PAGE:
Crown Wars: The Black Prince – Review
Follow Genre: Turn-based strategy
Developer: Artefacts Studio
Publisher: NACON
Platform: PC, PS55, Xbox Series X|S
Tested on: PC

Crown Wars: The Black Prince – Review

Site Score
Good: Extensive unit customisation
Bad: Various technical issues
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Rating: 5.0/10 (1 vote cast)

We should have seen the writing on the wall when Crown Wars: The Black Prince’s launch date was pushed back. This decision was based on community feedback, after both the beta and demo versions of the game failed to deliver on players’ expectations. Unfortunately, delaying the game by a few months proved to be too little, too late: Crown Wars isn’t a good game. Granted, it’s not necessarily a *bad* game either. Confused about what we mean? Well, read on and find out why you probably won’t miss out on too much by skipping this one.


The Middle Ages lend themselves exceptionally well to video game settings, whether it’s the swords and sorcery of Redemption Reapers or the more historical approach of Knights of Honor II. Crown Wars falls in the latter category. Our story is set during the Hundred Years War, which took place in Europe during the 14th and 15th centuries. While we can’t vouch for historical accuracy here, the setting does provide context for the events that play out here. It’s a necessity too, as Crown Wars presents an event-driven story, rather than a character-driven one. You as the player are the exception, as you are central to the plot. Occasionally, a historical character makes a cameo, and you go “Oh, I know that guy” but sadly, these figures don’t really play a meaningful role here. Any other characters you recruit are seemingly randomly generated and have no true narrative connection to the overarching story. Said story is, well, not that memorable. It revolves around the Order, an enigmatic organization bent on gaining political influence by dabbling in the dark arts and the occult. While Crown Wars doesn’t really confirm or deny whether the Order’s actions are actually tied to black magic or if it’s just superstition, it’s still up to you to stop them and restore the name of your family. The tale is as generic as it gets in practice, hitting every predictable story beat, and individual events feel inconsequential as a result.


The most interesting aspect of Crown Wars’ visuals is probably that every single unit in your army can be fully customized through the in-game character designer. You can create a unified-looking squad or your own mismatched band of rag-tag heroes. Granted, most of your time with the game is spent zoomed out as you look at the battlefield from a top-down view, but it’s a nice touch nonetheless. Apart from this feature, the game looks below average, without offering anything special aesthetically. Things are often underlit, perhaps to emphasize the game’s grimdark nature. Animations look stilted and wooden. We should also note that Crown Wars’ frame rate didn’t always keep up with the on-screen action.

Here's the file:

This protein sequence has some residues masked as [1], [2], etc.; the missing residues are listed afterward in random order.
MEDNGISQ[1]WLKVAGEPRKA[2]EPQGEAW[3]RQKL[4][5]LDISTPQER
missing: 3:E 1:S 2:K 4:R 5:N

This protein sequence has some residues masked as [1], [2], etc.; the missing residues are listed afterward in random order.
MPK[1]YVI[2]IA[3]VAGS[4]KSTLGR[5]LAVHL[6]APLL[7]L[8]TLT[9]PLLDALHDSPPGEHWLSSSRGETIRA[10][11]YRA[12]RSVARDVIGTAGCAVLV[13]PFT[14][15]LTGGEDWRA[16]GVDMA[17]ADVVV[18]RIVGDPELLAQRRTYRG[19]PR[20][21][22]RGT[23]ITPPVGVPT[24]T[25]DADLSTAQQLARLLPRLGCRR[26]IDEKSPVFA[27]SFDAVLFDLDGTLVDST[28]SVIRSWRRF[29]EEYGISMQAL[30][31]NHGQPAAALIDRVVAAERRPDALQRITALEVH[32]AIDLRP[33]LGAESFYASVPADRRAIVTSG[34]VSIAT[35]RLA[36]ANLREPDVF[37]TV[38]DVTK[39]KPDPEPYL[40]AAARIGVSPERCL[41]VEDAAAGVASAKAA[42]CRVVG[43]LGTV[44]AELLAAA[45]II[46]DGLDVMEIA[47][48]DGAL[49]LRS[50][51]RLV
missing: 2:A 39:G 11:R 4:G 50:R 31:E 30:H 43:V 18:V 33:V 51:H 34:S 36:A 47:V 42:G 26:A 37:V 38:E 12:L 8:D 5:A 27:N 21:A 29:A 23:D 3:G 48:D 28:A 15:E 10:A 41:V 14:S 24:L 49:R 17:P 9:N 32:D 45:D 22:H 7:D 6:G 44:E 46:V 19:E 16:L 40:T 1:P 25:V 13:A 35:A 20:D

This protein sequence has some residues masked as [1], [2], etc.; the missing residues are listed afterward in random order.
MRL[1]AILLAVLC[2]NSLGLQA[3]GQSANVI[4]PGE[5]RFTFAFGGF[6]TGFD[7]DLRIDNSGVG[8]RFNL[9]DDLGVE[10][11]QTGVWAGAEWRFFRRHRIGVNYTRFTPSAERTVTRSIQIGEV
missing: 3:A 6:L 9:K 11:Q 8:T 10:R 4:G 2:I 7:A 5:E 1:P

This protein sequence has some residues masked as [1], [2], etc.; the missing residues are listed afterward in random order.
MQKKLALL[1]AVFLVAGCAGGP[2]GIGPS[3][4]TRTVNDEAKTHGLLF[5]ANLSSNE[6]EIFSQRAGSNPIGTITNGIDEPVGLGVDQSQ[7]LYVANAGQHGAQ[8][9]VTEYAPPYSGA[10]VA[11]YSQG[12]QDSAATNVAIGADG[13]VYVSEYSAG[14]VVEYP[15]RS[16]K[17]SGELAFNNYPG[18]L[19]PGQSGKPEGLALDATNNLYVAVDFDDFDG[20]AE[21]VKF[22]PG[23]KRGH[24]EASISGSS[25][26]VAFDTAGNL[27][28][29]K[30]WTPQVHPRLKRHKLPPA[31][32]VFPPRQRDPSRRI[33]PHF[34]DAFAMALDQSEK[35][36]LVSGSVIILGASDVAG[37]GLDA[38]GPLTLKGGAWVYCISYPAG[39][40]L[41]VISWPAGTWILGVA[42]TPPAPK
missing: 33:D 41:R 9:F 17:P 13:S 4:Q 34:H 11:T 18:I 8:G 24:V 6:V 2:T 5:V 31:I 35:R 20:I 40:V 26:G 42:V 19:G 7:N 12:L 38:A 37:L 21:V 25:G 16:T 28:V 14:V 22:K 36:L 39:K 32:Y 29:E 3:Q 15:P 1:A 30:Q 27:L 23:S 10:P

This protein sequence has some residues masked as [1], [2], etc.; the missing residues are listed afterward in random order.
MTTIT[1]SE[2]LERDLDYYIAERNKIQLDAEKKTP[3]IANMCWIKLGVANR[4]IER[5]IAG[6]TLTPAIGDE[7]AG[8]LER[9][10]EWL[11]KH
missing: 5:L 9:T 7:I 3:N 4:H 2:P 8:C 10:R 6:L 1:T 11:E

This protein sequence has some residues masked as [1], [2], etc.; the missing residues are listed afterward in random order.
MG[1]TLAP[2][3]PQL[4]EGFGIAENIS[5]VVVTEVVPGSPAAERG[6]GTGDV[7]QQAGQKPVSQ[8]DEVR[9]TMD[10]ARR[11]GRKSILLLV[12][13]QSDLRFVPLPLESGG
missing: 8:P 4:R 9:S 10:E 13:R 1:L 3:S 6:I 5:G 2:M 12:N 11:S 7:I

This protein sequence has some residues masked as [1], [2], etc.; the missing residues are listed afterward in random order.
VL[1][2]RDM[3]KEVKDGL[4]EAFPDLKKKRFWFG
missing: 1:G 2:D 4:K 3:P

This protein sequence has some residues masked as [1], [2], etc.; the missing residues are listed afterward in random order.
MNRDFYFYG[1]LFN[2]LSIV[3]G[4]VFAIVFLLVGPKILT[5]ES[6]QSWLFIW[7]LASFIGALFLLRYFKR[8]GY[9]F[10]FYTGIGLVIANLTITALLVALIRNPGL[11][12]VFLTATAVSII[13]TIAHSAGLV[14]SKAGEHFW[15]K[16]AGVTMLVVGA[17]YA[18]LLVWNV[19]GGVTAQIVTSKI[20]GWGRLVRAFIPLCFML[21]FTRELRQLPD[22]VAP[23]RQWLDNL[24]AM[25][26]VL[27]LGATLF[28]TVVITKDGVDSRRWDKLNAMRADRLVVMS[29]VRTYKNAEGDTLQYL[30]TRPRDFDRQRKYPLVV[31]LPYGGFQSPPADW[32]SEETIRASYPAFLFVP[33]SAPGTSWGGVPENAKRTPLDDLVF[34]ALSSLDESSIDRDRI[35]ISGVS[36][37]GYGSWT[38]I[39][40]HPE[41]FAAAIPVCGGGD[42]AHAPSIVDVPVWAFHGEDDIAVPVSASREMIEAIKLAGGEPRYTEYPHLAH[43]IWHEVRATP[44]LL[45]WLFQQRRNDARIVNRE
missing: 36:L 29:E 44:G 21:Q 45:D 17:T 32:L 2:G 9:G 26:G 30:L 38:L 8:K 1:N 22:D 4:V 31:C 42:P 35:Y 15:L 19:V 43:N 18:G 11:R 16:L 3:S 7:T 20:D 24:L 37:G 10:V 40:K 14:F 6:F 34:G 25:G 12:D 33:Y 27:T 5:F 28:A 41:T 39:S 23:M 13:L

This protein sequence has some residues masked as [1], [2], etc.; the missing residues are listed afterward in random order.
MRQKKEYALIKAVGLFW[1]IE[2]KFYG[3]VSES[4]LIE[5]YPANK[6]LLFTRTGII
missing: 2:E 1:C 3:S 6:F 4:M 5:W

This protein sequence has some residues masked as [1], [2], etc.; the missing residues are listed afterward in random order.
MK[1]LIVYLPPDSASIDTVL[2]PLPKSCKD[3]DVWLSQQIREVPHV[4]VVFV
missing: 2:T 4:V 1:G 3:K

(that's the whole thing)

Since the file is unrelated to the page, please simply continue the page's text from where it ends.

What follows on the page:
Accompanying your heroes on their quest is exactly the kind of music you’d expect in a game set during the Hundred Years War. Granted, the OST never really takes center stage, perhaps being a bit too subdued. While Crown Wars’ music and sound effects may not be anything special, what’s present here is still okay for what it is. However, the voice acting in the game is absolutely awful. Character performances are devoid of emotion, both in combat and during cutscenes.


It would be very easy to summarise Crown Wars’ gameplay as “XCOM, but in medieval times”. For the most part, this would be a very apt description too, although there are certain elements here that try to give Crown Wars its own identity, even if the result isn’t quite up there. The basis, of course, is familiar if you’ve played any half-decent tactical RPG in recent years. You take charge of a small squad of soldiers at a time and head to a grid-based battlefield to tackle various missions. There is an overarching main campaign to follow, of course, and this branches as you choose between different missions. This, of course, bodes well for replayability, even if the difficulty level of various missions doesn’t always feel balanced. Certain maps can take upwards of an hour to complete and many feel like an uphill struggle, especially early on.